WATCH: How this Hyderabad startup is looking beyond mainstream education to target those on ‘top of the pyramid’
Experiential learning startup Worldview Education is plugging the gap in mainstream education through transformative learning experiences. In a video interview with YourStory, Founder Sampreeth Reddy explains how.Sutrishna Ghosh
Marks sheets are passé. Nowadays, students and even first-time job seekers are tested over a multitude of factors other than their academic prowess and a shiny report card.
Qualities and characteristics like leadership, problem-solving attitude, innovation, communication skills, team work, thinking and creativity, and planning and organisation also matter. And oddly enough, these attributes cannot be nurtured through textbooks alone. It requires real-life problems and exposure to real challenges to harness such qualities right from the grassroot level.
And encouraging students with such experiential learning is Worldview Education, a person-centric experiential learning platform for students.
Launched in 2010 by Sampreeth Reddy (34), it aims to empower the youth through transformative learning experiences.
The Hyderabad-based startup claims to have delivered meaningful learning experiences to over 30,000 students from across 400 plus schools in India, parts of South Asia, and the Middle East.
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How it started
During his college year, Sampreeth was a part of the global youth organisation AIESEC, which eventually became the catalyst for Sampreeth’s very own entrepreneurial story.
“Throughout our college days, we would spend a lot of time with this organisation, which would take us across the world. We got to understand different cultures, different global perspectives, and the different challenges that existed in the world,” he says.
“We thought why not build a platform for young people to immerse themselves in similar real world challenges and real world situations, rather than only look at what they are learning from an academic perspective,” explains the founder.
Solving problems, one Gen Z at a time
With programmes designed for middle and high-school students, the platform basically aims to engage students in pressing global issues that are also relevant in the local context. These could include anything - from lessons on environmental conservation to sustainable urbanisation, global citizenship, and healthcare. As long it helps students be actively involved in various activities that take them outside the controlled classroom environment, which is an essential attribute of experiential learning.
“Experience has to come before the learning,” Sampreeth quips.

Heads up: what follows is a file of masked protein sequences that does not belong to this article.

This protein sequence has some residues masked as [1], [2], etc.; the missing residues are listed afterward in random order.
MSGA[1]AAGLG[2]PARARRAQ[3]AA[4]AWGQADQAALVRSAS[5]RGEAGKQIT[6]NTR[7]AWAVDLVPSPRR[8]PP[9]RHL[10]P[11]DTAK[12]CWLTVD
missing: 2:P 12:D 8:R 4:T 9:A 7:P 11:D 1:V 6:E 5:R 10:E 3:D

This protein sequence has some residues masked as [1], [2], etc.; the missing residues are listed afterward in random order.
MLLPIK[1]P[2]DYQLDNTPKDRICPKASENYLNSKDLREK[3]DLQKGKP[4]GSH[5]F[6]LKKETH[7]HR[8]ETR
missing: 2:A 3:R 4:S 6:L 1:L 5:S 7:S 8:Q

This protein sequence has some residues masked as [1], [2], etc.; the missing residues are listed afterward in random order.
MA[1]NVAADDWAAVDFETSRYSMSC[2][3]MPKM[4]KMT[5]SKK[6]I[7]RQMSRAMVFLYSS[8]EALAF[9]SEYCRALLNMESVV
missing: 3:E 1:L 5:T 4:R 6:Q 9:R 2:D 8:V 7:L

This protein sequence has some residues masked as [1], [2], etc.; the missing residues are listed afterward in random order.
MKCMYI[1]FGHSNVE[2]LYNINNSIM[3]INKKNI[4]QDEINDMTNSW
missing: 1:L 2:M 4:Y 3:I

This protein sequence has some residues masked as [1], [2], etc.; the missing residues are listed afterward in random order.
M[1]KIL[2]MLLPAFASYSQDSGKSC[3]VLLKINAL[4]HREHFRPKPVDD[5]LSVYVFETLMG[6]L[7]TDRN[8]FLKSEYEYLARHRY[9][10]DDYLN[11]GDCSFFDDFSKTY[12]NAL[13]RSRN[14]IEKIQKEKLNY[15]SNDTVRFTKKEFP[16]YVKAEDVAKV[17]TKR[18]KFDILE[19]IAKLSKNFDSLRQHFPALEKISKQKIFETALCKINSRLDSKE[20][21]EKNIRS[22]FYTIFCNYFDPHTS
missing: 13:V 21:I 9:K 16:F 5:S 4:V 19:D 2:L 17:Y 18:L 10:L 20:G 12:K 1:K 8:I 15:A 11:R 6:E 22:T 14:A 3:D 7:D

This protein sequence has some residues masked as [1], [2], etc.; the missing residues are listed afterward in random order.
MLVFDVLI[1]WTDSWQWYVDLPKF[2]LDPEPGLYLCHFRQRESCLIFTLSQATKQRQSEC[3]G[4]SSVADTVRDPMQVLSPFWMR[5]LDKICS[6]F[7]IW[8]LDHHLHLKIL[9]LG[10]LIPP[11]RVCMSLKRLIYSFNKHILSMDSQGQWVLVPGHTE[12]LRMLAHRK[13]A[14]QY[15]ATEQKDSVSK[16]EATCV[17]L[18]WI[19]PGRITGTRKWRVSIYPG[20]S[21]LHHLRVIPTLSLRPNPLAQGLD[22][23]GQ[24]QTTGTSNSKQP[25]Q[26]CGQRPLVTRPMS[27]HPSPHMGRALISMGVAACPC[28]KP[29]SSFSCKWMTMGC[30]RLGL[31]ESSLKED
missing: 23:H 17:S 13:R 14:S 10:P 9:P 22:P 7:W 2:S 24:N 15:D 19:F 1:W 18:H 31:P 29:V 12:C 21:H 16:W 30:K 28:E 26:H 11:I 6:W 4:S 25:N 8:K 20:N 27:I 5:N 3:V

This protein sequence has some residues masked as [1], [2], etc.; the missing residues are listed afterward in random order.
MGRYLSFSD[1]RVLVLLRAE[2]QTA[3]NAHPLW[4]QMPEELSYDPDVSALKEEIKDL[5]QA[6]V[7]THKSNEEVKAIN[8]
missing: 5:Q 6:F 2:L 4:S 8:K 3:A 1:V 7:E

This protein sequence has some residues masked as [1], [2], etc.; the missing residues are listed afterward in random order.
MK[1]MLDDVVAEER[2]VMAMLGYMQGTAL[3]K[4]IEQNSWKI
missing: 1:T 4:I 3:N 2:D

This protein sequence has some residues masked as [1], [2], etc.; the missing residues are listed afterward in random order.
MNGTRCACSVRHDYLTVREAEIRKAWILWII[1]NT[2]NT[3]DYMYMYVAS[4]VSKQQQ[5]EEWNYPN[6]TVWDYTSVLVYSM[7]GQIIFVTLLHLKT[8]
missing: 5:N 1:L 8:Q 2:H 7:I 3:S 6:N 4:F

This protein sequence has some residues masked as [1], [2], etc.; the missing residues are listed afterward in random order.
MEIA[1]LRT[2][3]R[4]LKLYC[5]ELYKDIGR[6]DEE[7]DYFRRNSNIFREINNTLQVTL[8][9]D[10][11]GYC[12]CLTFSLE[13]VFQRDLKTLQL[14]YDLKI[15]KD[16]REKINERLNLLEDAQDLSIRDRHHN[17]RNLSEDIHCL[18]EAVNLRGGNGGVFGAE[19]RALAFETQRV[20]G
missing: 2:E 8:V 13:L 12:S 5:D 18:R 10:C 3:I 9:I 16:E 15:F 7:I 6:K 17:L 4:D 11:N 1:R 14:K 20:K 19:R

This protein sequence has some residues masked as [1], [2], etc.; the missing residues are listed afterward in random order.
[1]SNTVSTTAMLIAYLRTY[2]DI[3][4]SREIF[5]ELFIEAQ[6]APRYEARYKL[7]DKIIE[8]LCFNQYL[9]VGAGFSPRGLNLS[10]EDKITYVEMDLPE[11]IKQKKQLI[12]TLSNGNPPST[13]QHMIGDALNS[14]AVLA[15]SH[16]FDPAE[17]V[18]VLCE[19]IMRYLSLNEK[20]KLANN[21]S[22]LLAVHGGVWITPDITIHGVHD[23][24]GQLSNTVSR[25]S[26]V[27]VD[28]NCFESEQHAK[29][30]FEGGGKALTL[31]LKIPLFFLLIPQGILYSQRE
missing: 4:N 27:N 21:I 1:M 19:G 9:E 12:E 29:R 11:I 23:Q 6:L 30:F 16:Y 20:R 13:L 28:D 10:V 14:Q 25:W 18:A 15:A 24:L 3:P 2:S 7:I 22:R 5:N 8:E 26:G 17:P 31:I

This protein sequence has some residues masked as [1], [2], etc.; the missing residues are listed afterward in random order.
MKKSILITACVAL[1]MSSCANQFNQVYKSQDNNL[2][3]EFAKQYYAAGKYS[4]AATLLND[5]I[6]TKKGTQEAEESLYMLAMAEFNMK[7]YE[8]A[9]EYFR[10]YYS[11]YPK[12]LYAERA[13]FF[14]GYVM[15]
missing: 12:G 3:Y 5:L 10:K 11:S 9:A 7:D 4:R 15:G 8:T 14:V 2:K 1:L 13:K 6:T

According to him, experiential learning is an age-old idea, which is kind of reinventing itself in the current context. “In today’s avatar,” he says, “it’s a whole lot of things. But for us, it’s about experiencing something yourself and then through deep introspection and reflection processes, consolidating what you have learnt from that experience.”
In order to operationalise this model, over the last ten years, Worldview Education has been working with schools that not only serve as aggregators for the platform, but also provide them with infrastructure to facilitate community engagement on a grand scale.
Sampreeth says, post working hours, these educational institutes could double up as urban farms, urban forests, energy producer/provider, healthcare centres, or even as sports centres.
The biggest challenge, however, is making all of this happen and the startup is doing this step by step, one Gen Z student at a time.
He says, “These students have tremendous influence on their families and in their schools to do things even as they are learning. We are looking at them as solvers first, and then the profession or the function they are dealing with. So you could be a lawyer but you could also be a water conservationist, or you could be a doctor but also a fitness expert. In many ways, we are asking them to re-imagine the entire jobs and livelihood landscape from a solving point of view.”
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Filling the gap
For Worldview, the target audience is more closely related to the demography than the geography. As Sampreeth explains, there is no shortage of aspiration or affordability in Tier-II and Tier-III cities. The only thing that students in these areas lack is access – a gap that the team of Worldview strives to fill in.
“We have seen schools join us from Tier-III towns and do phenomenally well in these programmes and even take forward very interesting projects… it goes on from Davanagere and Erode, to Agra and Kanpur. We have, so far, had schools from across 80 different cities,” he says.
In the past ten years, Worldview has worked closely with around 30,000 students from about 400-plus schools. Moving ahead, Sampreeth hopes that this number increases exponentially as the team strategically targets not only the students but also the families at the top of the chain to make an impact.
“We want take this number (of schools) to be a thousand in the next three years. It’s a strategic mission for us. If we can engage the 1.5 million students who are part of these thousand top schools across India, then we would essentially be engaging 1.5 million families, who are economically at the top of the pyramid, in all these problems which they can choose to solve themselves,” Sampreeth adds.
(Edited by Megha Reddy)